How to Live with Proration of Water Floods In Lansing-Kansas City Fields, Kansas
- E.E. Funk (Cities Service Oil Co.)
- Document ID
- Society of Petroleum Engineers
- Journal of Petroleum Technology
- Publication Date
- April 1960
- Document Type
- Journal Paper
- 16 - 18
- 1960. Original copyright American Institute of Mining, Metallurgical, and Petroleum Engineers, Inc. Copyright has expired.
- 5.4.1 Waterflooding, 4.1.2 Separation and Treating, 5.7.2 Recovery Factors, 4.1.5 Processing Equipment
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While the impact of relatively large amounts of waterflood oil production has caused some waterflood proration, reduction of input rates or restriction of stimulated production endangers ultimate oil recovery. Water flood proration may safely be applied to new projects using a preset project allowable. Operators may thereby develop in stages so that stimulated wells produce at capacities within the project allowable.
Project allowables are best suited to large projects. A State unitization law is needed to encourage formation of most of the possible large projects. Stage development cooperatively within a preset allowable is possible, but the existing haphazard projects in the Lansing-Kansas City fields need capacity allowables. Haphazard injection is inefficient and must be discouraged.
Prorated water floods must use not less than a minimum efficient input rate. High recovery efficiency dictates low pumping fluid levels and the avoidance of wellbore restrictions. Suddenly applied waterflood proration will reduce ultimate oil recovery, but selective application by wells will reduce the loss. Selection requires good data on each well's current performance and general condition.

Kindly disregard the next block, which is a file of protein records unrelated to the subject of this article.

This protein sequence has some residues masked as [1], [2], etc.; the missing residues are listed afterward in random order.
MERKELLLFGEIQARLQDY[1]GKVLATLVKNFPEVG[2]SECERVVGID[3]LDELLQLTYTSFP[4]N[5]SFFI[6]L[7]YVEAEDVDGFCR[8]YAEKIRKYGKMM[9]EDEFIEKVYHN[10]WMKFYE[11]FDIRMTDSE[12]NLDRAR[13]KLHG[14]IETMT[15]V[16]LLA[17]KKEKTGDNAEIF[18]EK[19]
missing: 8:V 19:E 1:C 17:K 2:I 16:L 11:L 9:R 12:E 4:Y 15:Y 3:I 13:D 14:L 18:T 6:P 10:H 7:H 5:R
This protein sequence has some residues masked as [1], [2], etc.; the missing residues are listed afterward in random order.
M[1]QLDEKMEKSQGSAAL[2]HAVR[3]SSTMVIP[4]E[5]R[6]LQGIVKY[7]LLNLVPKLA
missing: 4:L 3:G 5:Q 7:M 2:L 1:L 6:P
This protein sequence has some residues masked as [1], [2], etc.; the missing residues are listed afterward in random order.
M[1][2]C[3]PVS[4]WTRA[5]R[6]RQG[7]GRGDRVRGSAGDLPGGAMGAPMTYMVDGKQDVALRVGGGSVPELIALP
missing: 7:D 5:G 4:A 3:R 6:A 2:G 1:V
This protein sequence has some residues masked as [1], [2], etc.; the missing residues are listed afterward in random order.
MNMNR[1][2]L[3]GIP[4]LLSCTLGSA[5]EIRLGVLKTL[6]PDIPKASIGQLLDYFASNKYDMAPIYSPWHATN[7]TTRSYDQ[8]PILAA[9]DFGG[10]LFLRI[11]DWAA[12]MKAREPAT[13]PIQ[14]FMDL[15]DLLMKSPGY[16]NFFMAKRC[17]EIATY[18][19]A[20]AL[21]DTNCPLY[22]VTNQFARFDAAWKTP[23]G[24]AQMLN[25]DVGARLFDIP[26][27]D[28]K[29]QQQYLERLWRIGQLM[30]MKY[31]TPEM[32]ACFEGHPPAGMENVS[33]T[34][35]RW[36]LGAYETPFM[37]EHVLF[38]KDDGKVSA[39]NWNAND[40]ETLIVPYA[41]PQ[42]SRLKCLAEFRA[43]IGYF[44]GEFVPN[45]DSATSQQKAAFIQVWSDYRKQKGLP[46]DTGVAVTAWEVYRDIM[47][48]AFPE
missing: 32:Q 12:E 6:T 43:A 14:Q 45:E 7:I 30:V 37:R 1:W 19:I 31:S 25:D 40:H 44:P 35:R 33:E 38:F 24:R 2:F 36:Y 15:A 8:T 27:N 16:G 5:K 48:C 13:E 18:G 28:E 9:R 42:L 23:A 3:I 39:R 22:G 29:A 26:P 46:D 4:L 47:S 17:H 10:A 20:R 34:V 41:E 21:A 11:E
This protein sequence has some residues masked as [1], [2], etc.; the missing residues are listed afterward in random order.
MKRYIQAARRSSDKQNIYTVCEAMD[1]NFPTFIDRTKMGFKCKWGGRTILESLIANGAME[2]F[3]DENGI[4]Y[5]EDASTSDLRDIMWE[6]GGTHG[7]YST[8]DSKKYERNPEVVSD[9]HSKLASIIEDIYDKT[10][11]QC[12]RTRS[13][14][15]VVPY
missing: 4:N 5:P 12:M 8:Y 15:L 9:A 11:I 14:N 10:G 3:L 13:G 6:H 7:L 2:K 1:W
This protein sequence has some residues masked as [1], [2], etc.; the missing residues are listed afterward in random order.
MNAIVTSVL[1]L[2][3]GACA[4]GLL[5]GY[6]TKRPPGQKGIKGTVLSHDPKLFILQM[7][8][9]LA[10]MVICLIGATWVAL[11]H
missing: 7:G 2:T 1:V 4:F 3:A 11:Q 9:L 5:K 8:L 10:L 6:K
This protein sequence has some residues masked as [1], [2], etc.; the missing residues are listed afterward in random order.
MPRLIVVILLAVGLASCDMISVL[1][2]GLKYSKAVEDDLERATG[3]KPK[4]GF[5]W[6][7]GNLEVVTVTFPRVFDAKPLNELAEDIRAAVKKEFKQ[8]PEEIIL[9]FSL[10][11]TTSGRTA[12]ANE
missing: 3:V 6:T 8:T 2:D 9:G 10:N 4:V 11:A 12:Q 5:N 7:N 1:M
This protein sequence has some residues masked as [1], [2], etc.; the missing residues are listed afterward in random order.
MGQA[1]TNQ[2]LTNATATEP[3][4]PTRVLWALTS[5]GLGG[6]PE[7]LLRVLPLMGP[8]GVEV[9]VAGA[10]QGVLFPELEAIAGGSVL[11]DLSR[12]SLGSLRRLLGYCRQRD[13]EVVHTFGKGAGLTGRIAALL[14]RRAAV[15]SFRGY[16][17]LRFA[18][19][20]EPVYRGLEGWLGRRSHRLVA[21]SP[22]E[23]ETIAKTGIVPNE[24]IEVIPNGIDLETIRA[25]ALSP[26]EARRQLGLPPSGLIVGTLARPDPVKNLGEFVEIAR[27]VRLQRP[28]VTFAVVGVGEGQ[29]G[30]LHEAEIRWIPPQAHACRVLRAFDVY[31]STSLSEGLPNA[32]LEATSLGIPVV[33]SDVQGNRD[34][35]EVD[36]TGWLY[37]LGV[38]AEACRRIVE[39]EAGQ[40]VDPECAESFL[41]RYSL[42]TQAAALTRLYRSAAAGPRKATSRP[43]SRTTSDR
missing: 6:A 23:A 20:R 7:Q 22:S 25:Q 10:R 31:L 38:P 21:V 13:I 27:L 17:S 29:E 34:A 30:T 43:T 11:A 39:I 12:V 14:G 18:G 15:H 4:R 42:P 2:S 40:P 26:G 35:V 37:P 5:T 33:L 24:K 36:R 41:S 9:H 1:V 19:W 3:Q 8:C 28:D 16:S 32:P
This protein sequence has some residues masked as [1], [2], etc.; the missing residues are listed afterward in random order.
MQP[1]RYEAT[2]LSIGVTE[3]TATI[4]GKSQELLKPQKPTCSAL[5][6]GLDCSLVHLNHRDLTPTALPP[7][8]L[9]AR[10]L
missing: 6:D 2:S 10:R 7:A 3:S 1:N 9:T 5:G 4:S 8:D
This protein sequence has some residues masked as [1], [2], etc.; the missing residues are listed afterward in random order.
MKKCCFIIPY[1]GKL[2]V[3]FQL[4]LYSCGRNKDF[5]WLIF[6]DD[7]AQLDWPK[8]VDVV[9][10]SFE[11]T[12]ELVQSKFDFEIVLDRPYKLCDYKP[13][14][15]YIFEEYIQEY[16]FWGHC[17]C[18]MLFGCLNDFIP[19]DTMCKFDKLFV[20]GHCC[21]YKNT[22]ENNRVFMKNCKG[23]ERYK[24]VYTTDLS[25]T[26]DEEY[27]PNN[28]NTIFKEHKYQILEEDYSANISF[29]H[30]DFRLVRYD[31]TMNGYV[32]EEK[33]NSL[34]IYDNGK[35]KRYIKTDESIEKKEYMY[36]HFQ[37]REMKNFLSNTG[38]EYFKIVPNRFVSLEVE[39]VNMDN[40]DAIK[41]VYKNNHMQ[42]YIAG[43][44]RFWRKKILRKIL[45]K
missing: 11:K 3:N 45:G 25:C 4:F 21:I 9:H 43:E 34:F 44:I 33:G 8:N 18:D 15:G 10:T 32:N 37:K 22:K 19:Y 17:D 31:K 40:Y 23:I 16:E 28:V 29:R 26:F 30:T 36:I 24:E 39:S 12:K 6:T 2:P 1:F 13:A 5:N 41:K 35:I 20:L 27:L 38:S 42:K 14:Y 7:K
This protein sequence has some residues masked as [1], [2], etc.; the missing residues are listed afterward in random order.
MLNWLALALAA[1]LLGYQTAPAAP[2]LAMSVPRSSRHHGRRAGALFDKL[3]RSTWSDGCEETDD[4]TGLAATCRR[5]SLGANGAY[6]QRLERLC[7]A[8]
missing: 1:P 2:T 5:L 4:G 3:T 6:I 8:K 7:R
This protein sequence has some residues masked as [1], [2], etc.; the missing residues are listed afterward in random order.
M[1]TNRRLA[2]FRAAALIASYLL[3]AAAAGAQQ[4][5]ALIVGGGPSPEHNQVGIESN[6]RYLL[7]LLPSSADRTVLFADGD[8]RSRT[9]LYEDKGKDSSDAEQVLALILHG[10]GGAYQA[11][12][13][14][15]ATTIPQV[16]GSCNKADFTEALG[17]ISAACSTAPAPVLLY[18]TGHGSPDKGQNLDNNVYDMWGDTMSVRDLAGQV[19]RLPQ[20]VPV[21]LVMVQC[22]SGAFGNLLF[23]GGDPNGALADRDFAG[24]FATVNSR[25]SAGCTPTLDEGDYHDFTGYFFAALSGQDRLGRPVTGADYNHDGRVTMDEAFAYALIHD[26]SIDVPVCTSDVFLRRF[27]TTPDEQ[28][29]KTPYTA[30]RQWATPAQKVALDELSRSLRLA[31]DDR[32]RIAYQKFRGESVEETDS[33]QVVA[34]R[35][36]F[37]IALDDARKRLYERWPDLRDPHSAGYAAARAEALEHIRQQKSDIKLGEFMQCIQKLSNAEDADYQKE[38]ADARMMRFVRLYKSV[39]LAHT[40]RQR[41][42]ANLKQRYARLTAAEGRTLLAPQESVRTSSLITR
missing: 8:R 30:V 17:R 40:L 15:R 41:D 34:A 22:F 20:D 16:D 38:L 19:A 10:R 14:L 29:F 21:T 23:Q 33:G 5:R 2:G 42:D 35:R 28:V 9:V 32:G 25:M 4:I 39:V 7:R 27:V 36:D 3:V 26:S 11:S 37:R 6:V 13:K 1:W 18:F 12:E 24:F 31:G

Water flooding has, from the process's inception some 40 years ago, continually grown. Until recent years, the many remarkable production increases obtained by water flooding were universally acclaimed by the industry. Likewise, it was unthinkable to restrict waterflood production rates because the process in itself is a sound act of conservation. The economic facts of life in the domestic oil production field now so favor water flooding that it was inevitable to hear some operators, having few properties under flood, clamor for proration of water floods.
Kansas, as well as several other states, has seen its Corporation Commission recognize the clamor for proration of water floods. For the most part the Kansas Commission used stop-gap measures at first. Recent actions show a fairly consistent policy that operators may expect some proration of water floods. Operators must admit that both pressure maintenance and secondary recovery activities can be handled in such a manner that no damage will result from fairly applied and properly administered proration.
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